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Dacic speaks for Telegraf.rs: Conflict in Kosovo and Metohija can escalate, it's clear who can provoke it


* If we were to impose sanctions against Russia, the obvious consequence would be the loss of Russia's support when it comes to the status of Kosovo and Metohija. * Kosovo cannot count on more than 83 votes out of the 193 members of the UN General Assembly * Kurti wants to extend state sovereignty to the north of Kosovo * He has no intention of respecting the Brussels Agreement * If Kosovo joins the Council of Europe, that will not mean verification of their statehood at the international level

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It was rumored that he would be either the interior minister or the minister of foreign affairs. In either case, he would sit in the same cabinet chair for a second time. That is what happened, when Ivica Dacic was elected as the first deputy prime minister of the new Government and once again and the minister of foreign affairs of Serbia. He has a goal, and that, as he has told Telegraf.rs in an interview, is to achieve the best possible international position for Serbia in the coming period. And to be the best minister. He remarks that we must not allow the Brussels Agreement to be derogated from, that is, for someone to say that the agreement is no longer valid, when it has not even begun to be implemented, and that Albin Kurti, who says that the agreement does not exist, is obviously the main factor of destabilization and the main factor of any possible endangering of peace and stability in the region.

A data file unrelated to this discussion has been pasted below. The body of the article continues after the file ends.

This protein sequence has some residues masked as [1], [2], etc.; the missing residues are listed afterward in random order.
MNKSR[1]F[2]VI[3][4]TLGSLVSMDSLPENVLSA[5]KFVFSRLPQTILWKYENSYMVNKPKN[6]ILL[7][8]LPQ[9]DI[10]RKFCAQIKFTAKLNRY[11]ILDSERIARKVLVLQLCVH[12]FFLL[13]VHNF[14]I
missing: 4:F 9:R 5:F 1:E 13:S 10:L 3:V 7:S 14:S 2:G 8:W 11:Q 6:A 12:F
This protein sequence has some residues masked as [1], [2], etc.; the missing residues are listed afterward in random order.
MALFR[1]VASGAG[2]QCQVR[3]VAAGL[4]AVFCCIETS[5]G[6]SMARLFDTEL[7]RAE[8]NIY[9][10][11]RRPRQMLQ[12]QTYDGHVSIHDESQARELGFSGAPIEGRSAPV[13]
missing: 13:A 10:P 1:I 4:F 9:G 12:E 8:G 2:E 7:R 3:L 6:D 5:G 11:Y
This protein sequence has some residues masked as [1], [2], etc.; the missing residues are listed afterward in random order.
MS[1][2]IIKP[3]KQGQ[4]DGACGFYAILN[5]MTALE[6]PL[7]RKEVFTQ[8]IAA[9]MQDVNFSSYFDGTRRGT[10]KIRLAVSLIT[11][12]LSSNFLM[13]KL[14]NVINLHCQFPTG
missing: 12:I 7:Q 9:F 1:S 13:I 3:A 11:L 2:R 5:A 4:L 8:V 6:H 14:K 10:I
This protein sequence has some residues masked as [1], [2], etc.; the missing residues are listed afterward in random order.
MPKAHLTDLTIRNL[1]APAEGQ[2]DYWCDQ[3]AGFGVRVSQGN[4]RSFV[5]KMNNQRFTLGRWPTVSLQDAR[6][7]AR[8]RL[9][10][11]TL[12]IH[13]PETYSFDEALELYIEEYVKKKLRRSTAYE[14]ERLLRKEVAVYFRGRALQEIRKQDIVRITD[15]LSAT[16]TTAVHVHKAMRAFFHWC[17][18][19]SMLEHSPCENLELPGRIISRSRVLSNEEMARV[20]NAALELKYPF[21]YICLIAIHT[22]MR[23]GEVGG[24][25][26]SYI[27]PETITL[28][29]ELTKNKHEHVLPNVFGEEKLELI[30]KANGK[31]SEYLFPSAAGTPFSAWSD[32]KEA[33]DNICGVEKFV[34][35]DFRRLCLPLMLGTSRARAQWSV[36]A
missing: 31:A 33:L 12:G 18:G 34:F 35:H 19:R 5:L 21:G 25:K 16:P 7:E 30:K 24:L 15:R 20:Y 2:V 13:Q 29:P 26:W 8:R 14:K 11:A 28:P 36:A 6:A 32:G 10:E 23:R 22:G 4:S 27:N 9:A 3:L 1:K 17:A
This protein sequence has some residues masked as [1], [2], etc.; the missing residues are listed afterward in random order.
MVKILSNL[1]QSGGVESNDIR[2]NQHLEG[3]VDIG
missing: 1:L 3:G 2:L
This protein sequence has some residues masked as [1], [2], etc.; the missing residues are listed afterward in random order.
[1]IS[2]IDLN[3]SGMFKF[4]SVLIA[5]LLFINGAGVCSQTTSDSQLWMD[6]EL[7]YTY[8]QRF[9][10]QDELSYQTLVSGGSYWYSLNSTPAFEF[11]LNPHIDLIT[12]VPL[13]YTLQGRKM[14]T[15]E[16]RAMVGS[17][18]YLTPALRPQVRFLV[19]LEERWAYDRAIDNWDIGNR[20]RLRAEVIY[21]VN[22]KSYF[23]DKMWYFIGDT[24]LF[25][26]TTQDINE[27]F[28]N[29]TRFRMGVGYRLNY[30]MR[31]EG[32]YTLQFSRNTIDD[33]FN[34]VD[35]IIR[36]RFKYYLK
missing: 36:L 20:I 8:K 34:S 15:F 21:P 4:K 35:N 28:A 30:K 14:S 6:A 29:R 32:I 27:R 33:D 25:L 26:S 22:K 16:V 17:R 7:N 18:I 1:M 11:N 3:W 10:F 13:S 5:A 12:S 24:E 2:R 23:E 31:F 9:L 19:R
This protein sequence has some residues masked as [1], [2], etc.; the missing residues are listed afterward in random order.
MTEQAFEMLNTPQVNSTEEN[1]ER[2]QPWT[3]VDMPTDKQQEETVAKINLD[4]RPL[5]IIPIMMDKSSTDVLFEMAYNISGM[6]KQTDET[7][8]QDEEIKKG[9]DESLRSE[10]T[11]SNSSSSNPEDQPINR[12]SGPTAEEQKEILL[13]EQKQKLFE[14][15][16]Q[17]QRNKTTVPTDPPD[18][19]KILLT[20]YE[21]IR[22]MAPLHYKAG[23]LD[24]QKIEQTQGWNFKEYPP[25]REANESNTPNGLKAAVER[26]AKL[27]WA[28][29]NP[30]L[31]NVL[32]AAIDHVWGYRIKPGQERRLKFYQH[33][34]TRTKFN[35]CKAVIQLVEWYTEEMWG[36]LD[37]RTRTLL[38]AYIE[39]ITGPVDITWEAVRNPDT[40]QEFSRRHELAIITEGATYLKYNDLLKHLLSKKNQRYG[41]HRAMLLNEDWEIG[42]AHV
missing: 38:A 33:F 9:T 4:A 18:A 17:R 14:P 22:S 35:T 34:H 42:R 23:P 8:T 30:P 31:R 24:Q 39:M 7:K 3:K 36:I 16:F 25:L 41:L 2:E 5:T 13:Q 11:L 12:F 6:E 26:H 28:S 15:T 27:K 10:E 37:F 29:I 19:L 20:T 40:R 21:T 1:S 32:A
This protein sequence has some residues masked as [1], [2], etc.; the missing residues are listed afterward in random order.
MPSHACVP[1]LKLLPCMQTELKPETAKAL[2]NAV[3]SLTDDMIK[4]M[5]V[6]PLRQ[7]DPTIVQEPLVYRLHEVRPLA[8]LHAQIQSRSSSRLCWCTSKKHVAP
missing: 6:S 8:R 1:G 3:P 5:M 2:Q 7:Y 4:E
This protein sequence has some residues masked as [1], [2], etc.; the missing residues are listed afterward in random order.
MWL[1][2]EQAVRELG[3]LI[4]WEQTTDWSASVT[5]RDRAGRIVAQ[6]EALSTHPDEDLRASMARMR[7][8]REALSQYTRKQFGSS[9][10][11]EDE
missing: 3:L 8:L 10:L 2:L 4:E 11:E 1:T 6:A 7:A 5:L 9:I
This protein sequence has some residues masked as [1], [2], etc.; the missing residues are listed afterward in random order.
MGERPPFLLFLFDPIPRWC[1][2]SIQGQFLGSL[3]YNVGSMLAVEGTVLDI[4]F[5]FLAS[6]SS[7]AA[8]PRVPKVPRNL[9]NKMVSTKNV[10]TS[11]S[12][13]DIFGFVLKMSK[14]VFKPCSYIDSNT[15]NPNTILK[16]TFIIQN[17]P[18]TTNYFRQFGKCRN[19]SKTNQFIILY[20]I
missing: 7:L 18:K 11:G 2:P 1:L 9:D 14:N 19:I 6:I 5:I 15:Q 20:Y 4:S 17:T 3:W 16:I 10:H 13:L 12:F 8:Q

In this regard, he is skeptical that the European Union will force Kurti to implement the Brussels Agreement. Dacic says the dialogue between Belgrade and Pristina is increasingly more distant because the search for a political solution is not being pursued.

An escalation of the conflict in Kosovo and Metohija can certainly happen, and it is known exactly which "EU's baby" can cause it, and Dacic stresses that the most important thing is that the Serbs are not the ones who cause incidents.

In an interview with our portal, Minister Dacic also spoke about what would happen if we imposed sanctions against Russia, how officials of the so-called state of Kosovo are using the war in Ukraine for a showdown with Serbia, which countries besides Russia and China are ready at any moment to lend us a hand, but also what it will mean for us if Kosovo becomes a member of the Council of Europe (CoE).